On Saturday morning, we set off in torrential rain for Ladysmith, home to Ladysmith Black Mambaza. Quite disappointing; the cultural centre, which houses the township musical history, is only open Mon – Fri, 10.00 – 4.00pm. So instead we visited the siege museum which was very good. Then it was on to Rorke’s Drift, scene of a horrific battle in the Zulu war . (Remember “Zulu”?) Well, Michael Caine had it easy, let me tell you! The route was a dirt track, or shall we say a mud track, full of rain filled potholes and it went for miles and miles in the middle of nowhere! Eventually we arrived at Rorke’s Drift. It was very atmospheric. The museum was excellent and we visited both the Zulu and British cemeteries. It looked only a little way on the map but it took three hours! The Garmin lady gave up, at one point she showed us driving through fields (we almost were, actually!) and was busy “recalculating” so we turned her off and relied on the printed map instead! Several more miles of dirt track took us back onto a “proper” road and back to the hotel for an excellent dinner. We came back through Glencoe and Dundee! The piped muzak in the dining room was awful ancient schmalz on a loop, “Lady in Red” and “Its only just begun” over and over again, interspersed with woeful stuff about dead babies and love lorn useless war veterans and cowboys, you know the kind of thing! The clientele was of the white farmer type, mostly Afrikaans speaking. I asked the black waitress if she could put on any local music and she said, “No, Ma’am, they have chased it all away”.

Tuesday, March 4, 2008

What’s in a name?

There are some really funny names here: For females: Happy-girl, Dorcas, Precious, Mummy, Mammee. For males: Goodwill, Doctor, Bongo and one unfortunate waiter who said, “My name is Fanny; they call me Fanny-Boy”. Mmm. I bet they do, sunshine! The traditional African names are difficult to pronounce as they seem to have a series of consonants at the start, like “Mphleko. I feel like saying, “Vowel please, Carol” and working them out as anagrams!
Then there are the Afrikaans names, where “a” is pronounced “aw” so you get Fanie and Sanie. Also, terms of address are quite formal. I am usually called Ma’am but some younger women and many children call me “Auntie” or Tannie” in Afrikaans. Les is addressed as “Sir”, “Boss” or “Captain”. Oh, and once by a waiter as “The old man”. Not to mention some of his workforce wanting to call him “Uncle Les”, this from the Afrikaans form of respectful address of “Oom” for uncle, used to address older men.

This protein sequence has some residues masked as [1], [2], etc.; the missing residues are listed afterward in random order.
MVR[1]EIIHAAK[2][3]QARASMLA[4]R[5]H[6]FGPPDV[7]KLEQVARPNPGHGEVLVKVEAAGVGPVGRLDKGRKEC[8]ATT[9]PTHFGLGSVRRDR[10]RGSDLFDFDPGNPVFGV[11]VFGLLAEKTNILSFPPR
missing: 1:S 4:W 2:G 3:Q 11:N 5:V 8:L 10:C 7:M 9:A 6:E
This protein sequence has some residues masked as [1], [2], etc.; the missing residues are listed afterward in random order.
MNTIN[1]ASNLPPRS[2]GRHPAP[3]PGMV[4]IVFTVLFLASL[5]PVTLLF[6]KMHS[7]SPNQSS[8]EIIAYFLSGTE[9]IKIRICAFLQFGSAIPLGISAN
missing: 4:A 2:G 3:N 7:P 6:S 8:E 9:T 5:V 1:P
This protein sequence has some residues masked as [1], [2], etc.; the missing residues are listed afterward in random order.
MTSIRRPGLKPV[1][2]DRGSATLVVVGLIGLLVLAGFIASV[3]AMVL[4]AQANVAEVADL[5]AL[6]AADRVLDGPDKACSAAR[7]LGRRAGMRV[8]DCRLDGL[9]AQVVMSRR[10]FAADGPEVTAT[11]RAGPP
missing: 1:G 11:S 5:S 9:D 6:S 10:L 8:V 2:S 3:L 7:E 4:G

When I visited a school, the librarian called the class to attention and introduced me. All the boys immediately stood and chorused, “Morning, Ma’am”. Wow!
And as for school uniforms, I have never seen so many! There are loads of schools in our area, some private, some government, some religious, some Afrikaans. All have strict uniform codes adhered to by everyone. When I think that some people earn less than £40 a week and there are no clothing grants, it must take some effort to turn out these immaculate children every morning. When visiting Soweto, even the poorest shacks had a line of washing, invariably including some white school shirts. Each child has only one; it is removed and washed immediately on returning home, to be clean for the next day. The uniforms are quite traditional and old fashioned; knee length socks for boys and girls, shorts for boys and skirts for girls. Blazers are proudly worn, with some wearing loudly striped ones, like London stockbrokers. These are for “colours” earned for sports. Not just tacking on some braid here! Many boys wear caps and in the posh schools in Joburg they wear boaters! A common accessory, for both boys and girls, is a big umbrella in the school colours, used as a parasol as well as to keep the rain off. Mind you, behaviour is much the same, in the streets on the way home from school and indeed in the schools! One school I visited was a posh boys school and they run in the corridors, slap each other and horse around just like back home. The private girls school was a little more refined, the girls posing around the central courtyard fountain, smoothing their hair and preening, gossiping in small groups, just like schoolgirls everywhere. They too, were very polite when my colleague asked the way to the conference room, all standing up when we approached and one leading us personally to our location.
Later this month, I have been invited to visit some township schools where I understand the emphasis is more on attending, eating a basic breakfast after what is often a 5k walk and dealing with basic literacy and numeracy. I have also been invited to a storytelling workshop and next Wednesday to meet childrens author Eoin Colfer, so hopefully I will get some ideas for working with the children. Oh, I have also been asked to help at a volunteer literacy group for youngsters in a near by public library. Looks like I will have little time for housework, what a shame!

Autumn approaches

Well, they tell us autumn is on its way, but yesterday it was 28.5 all day! Today is still hot and sunny. We went to that rugby match, it was just like watching Scotland after all… the Bloue (Correct spelling…Afrikaans!) Bulls, “our” team, lost to a New Zealand team, the Canterbury Crusaders. The score was …54 – 19. Still it was quite an experience, the crowds waving big blue flags, lots of loud music, floodlights, etc. We also had a buffet dinner in the box so it was a great night.
My talk to the librarians seems to have been well received; I’ve had quite a few emails and offers of school visits as a result. Only one problem, the powerpoint failed to open!!! It was working fine here in the morning and it is still working fine here, but just would not open at the school! The school’s IT guy came down and pressed a lot of keys, all the while shaking his head and saying, “It’s not looking good; let me just try this; Ah, I think it might be…” Just like our own dear I.Mac at GHS. And still the b****y thing didn’t work! So they just had to listen to me for an hour. I had even added photographs and animated text, remembering how to from an in-service a couple of years ago! Anyway, I still have it on my memory stick so maybe one day I will subject another audience to it!
We have been busy booking up short breaks now that all our visitors have gone. On March 15 we are going to the Drakensberg Mountains and in April we are flying to Durban and having a few days at Umhlanga Rocks. We are also looking at options for a trip to Cape Town and the wineries but nothing fixed yet.
Martin is hoping to come here for a couple of weeks in May. He is currently working in Broome having driven from Perth. When he gets to Melbourne, he hopes to fly here then return there for the rest of his gap year.